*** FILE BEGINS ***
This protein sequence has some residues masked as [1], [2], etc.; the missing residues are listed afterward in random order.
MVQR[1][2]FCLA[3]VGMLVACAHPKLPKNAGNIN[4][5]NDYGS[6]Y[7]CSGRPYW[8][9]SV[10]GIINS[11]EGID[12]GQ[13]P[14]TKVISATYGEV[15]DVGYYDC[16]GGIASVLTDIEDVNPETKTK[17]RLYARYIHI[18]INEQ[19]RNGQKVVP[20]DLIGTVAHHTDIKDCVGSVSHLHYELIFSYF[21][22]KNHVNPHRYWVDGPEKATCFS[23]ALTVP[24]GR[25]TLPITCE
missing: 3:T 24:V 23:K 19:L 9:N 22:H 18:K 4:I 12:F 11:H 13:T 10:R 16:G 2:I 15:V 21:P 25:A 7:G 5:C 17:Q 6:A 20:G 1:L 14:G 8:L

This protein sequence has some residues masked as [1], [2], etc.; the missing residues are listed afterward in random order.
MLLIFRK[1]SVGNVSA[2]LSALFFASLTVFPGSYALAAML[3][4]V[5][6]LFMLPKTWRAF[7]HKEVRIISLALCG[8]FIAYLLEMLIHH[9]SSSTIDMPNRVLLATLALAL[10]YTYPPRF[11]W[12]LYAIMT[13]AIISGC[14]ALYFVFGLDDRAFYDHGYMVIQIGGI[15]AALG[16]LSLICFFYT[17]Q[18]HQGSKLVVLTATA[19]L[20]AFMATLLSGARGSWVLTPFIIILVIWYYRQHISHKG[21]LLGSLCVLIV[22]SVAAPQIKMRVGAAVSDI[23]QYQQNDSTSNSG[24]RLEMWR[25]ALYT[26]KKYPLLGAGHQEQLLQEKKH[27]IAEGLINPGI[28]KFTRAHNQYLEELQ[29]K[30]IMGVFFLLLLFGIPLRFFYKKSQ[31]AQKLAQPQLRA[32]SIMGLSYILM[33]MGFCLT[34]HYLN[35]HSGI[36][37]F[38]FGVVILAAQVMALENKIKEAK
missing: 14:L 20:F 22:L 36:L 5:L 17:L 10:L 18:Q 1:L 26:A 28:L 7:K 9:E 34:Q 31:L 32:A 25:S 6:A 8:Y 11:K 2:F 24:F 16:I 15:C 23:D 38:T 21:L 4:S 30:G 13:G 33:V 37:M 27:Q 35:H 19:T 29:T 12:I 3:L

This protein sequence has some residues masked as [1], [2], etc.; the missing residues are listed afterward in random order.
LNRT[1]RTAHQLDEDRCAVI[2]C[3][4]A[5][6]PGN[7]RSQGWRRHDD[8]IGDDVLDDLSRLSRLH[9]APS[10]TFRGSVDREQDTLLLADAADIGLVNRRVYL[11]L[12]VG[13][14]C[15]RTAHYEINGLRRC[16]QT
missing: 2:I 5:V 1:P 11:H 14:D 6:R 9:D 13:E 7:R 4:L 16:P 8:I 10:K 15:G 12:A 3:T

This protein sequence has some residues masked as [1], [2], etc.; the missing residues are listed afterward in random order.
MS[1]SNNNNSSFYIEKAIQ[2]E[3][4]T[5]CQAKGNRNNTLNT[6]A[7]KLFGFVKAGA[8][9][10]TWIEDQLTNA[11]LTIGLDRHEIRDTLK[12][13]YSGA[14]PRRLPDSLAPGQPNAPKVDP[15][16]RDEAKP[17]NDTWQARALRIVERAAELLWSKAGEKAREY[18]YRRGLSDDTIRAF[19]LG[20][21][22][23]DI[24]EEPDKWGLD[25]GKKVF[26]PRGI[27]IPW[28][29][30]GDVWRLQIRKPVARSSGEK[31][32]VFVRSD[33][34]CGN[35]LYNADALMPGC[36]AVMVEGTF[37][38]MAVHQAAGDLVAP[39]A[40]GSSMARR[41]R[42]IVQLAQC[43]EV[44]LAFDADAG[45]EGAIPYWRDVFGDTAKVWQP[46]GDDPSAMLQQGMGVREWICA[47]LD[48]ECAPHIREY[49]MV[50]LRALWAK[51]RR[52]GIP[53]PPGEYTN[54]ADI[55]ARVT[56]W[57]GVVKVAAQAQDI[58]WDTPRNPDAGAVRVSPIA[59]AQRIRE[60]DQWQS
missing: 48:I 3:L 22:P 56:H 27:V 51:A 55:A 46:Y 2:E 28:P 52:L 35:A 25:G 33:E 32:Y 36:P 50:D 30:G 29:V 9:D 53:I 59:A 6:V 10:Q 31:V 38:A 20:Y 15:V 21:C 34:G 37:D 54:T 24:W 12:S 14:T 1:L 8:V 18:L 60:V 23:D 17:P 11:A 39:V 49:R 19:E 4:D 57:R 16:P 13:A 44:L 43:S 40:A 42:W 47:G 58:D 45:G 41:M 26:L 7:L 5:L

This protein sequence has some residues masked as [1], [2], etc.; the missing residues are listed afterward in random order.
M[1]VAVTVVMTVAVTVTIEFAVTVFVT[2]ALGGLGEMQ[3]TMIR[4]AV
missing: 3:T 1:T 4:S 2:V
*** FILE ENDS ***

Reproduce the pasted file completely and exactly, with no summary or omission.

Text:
This protein sequence has some residues masked as [1], [2], etc.; the missing residues are listed afterward in random order.
MVQR[1][2]FCLA[3]VGMLVACAHPKLPKNAGNIN[4][5]NDYGS[6]Y[7]CSGRPYW[8][9]SV[10]GIINS[11]EGID[12]GQ[13]P[14]TKVISATYGEV[15]DVGYYDC[16]GGIASVLTDIEDVNPETKTK[17]RLYARYIHI[18]INEQ[19]RNGQKVVP[20]DLIGTVAHHTDIKDCVGSVSHLHYELIFSYF[21][22]KNHVNPHRYWVDGPEKATCFS[23]ALTVP[24]GR[25]TLPITCE
missing: 3:T 24:V 23:K 19:L 9:N 22:H 18:K 4:I 12:F 11:H 13:T 10:R 16:G 2:I 15:V 21:P 25:A 7:G 5:C 17:Q 6:A 20:G 1:L 14:G 8:L

This protein sequence has some residues masked as [1], [2], etc.; the missing residues are listed afterward in random order.
MLLIFRK[1]SVGNVSA[2]LSALFFASLTVFPGSYALAAML[3][4]V[5][6]LFMLPKTWRAF[7]HKEVRIISLALCG[8]FIAYLLEMLIHH[9]SSSTIDMPNRVLLATLALAL[10]YTYPPRF[11]W[12]LYAIMT[13]AIISGC[14]ALYFVFGLDDRAFYDHGYMVIQIGGI[15]AALG[16]LSLICFFYT[17]Q[18]HQGSKLVVLTATA[19]L[20]AFMATLLSGARGSWVLTPFIIILVIWYYRQHISHKG[21]LLGSLCVLIV[22]SVAAPQIKMRVGAAVSDI[23]QYQQNDSTSNSG[24]RLEMWR[25]ALYT[26]KKYPLLGAGHQEQLLQEKKH[27]IAEGLINPGI[28]KFTRAHNQYLEELQ[29]K[30]IMGVFFLLLLFGIPLRFFYKKSQ[31]AQKLAQPQLRA[32]SIMGLSYILM[33]MGFCLT[34]HYLN[35]HSGI[36][37]F[38]FGVVILAAQVMALENKIKEAK
missing: 14:L 20:F 22:L 36:L 5:L 17:L 10:L 18:Q 1:L 26:A 28:L 7:K 9:E 34:Q 31:L 32:A 25:S 6:A 8:Y 11:K 2:F 24:F 16:I 15:C 23:D 38:T 21:L 4:S 30:G 13:G 33:V 37:M 27:Q 35:H 19:T 29:T 12:I 3:L

This protein sequence has some residues masked as [1], [2], etc.; the missing residues are listed afterward in random order.
LNRT[1]RTAHQLDEDRCAVI[2]C[3][4]A[5][6]PGN[7]RSQGWRRHDD[8]IGDDVLDDLSRLSRLH[9]APS[10]TFRGSVDREQDTLLLADAADIGLVNRRVYL[11]L[12]VG[13][14]C[15]RTAHYEINGLRRC[16]QT
missing: 2:I 5:V 1:P 11:H 14:D 6:R 9:D 13:E 7:R 4:L 16:P 8:I 10:K 15:G 12:A 3:T

This protein sequence has some residues masked as [1], [2], etc.; the missing residues are listed afterward in random order.
MS[1]SNNNNSSFYIEKAIQ[2]E[3][4]T[5]CQAKGNRNNTLNT[6]A[7]KLFGFVKAGA[8][9][10]TWIEDQLTNA[11]LTIGLDRHEIRDTLK[12][13]YSGA[14]PRRLPDSLAPGQPNAPKVDP[15][16]RDEAKP[17]NDTWQARALRIVERAAELLWSKAGEKAREY[18]YRRGLSDDTIRAF[19]LG[20][21][22][23]DI[24]EEPDKWGLD[25]GKKVF[26]PRGI[27]IPW[28][29][30]GDVWRLQIRKPVARSSGEK[31][32]VFVRSD[33][34]CGN[35]LYNADALMPGC[36]AVMVEGTF[37][38]MAVHQAAGDLVAP[39]A[40]GSSMARR[41]R[42]IVQLAQC[43]EV[44]LAFDADAG[45]EGAIPYWRDVFGDTAKVWQP[46]GDDPSAMLQQGMGVREWICA[47]LD[48]ECAPHIREY[49]MV[50]LRALWAK[51]RR[52]GIP[53]PPGEYTN[54]ADI[55]ARVT[56]W[57]GVVKVAAQAQDI[58]WDTPRNPDAGAVRVSPIA[59]AQRIRE[60]DQWQS
missing: 48:I 3:L 22:P 56:H 27:V 51:A 55:A 46:Y 2:E 28:P 52:L 35:A 25:G 33:E 32:Y 36:P 50:D 30:G 29:V 9:D 53:I 59:A 6:V 10:Q 31:V 38:A 20:Y 15:V 21:C 34:G 37:D 54:T 24:W 12:S 14:T 1:L 8:V 18:L 60:V 23:D 17:P 11:A 39:V 49:R 19:E 4:D 57:R 16:P 13:A 44:L 43:S 40:A 42:W 47:G 58:D 45:G 41:M 26:L 7:L 5:L

This protein sequence has some residues masked as [1], [2], etc.; the missing residues are listed afterward in random order.
M[1]VAVTVVMTVAVTVTIEFAVTVFVT[2]ALGGLGEMQ[3]TMIR[4]AV
missing: 3:T 1:T 4:S 2:V